ALBUQUERQUE, N.M. (KRQE) – Some of the Central Intelligence Agency’s secrets are out. No longer do you have to travel to the National Archives to examine once-classified documents.
The 12 million pages can be searched online, and also reveal some of New Mexico’s history and our state’s role in national security.
“It provides a tremendous source for historians, graduate students, academics and just interested citizens,” said Dr. Emile Nakhleh, Director of the Global and National Security Policy Institute at the University of New Mexico.
Nakhleh also spent 16 years with the Central Intelligence Agency.
“I basically was in charge of what we call Political Islam globally throughout the U.S. government. So we established an office, which I directed, and was called Political Islam Strategic Analysis Program,” he said.
Nakhleh provided his analysis on the CIA’s release of the documents.
“It also involves New Mexico and the Southwest,” he said. “It covers the Cold War, the nuclear espionage, which of course, involved Los Alamos and Sandia, and Albuquerque and Santa Fe,” he said.
Los Alamos National Laboratory and Sandia National Laboratories are mentioned frequently in the documents, which span from the 1940s to the 1990s.
A number of documents can be found on spies who had ties to New Mexico, including infamous spies Ethel and Julius Rosenberg, executed for turning our atomic secrets to the Soviet Union. Files on David Greenglass, Mrs. Rosenberg’s brother, have been unearthed, once labeled “secret eyes” only.
In June 1945, at a boarding house on High Street in Albuquerque, Greenglass passed on info about the bomb developed in New Mexico. That happened a month before the top-secret Trinity Test in the New Mexico desert.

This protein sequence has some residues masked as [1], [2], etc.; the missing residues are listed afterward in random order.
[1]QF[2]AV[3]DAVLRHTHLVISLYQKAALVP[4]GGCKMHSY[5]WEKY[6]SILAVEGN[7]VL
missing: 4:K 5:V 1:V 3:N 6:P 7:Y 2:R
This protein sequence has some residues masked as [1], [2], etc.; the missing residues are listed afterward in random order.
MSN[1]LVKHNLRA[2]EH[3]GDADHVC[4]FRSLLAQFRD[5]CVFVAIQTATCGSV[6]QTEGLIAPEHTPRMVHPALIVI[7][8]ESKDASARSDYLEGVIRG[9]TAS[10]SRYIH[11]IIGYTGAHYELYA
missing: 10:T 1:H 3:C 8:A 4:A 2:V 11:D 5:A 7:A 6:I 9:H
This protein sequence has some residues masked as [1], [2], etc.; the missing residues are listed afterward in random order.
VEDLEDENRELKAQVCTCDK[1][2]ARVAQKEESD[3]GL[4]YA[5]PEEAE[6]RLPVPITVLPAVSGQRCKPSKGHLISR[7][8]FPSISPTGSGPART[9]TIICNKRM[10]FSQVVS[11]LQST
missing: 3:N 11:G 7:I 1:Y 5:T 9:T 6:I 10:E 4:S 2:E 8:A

“That was the largest, most significant nuclear espionage in history, and that happened in New Mexico,” said Nakhleh.
You can also read all about Edward Lee Howard and find the warrant for the CIA case officer who snuck out of Santa Fe, defecting for Russia in 1985.
The CIA has a treasure trove from White Sands, including a report on radar tests in 1952 with plans and old pictures of balloon testing, all deemed secret at the time.
“It also includes some bizarre things about dreams, about UFOs,” Nakhleh said. A 1958 document on reporting UFOs is included.
CIA.gov previously released the eyewitness account from Lonnie Zamora. The Socorro policeman’s 1964 eerie encounter sparked more UFO fascination. The agency has a down-to-earth approach with ten tips when investigating a flying saucer.
“Access to this historically significant collection is no longer limited by geography. The American public can access these documents from the comfort of their homes,” said Joseph Lambert, the CIA Director of Information Management, in a press release.
“These documents by themselves can generate, I would say, dozens of Ph.D. dissertations,” Nakhleh noted.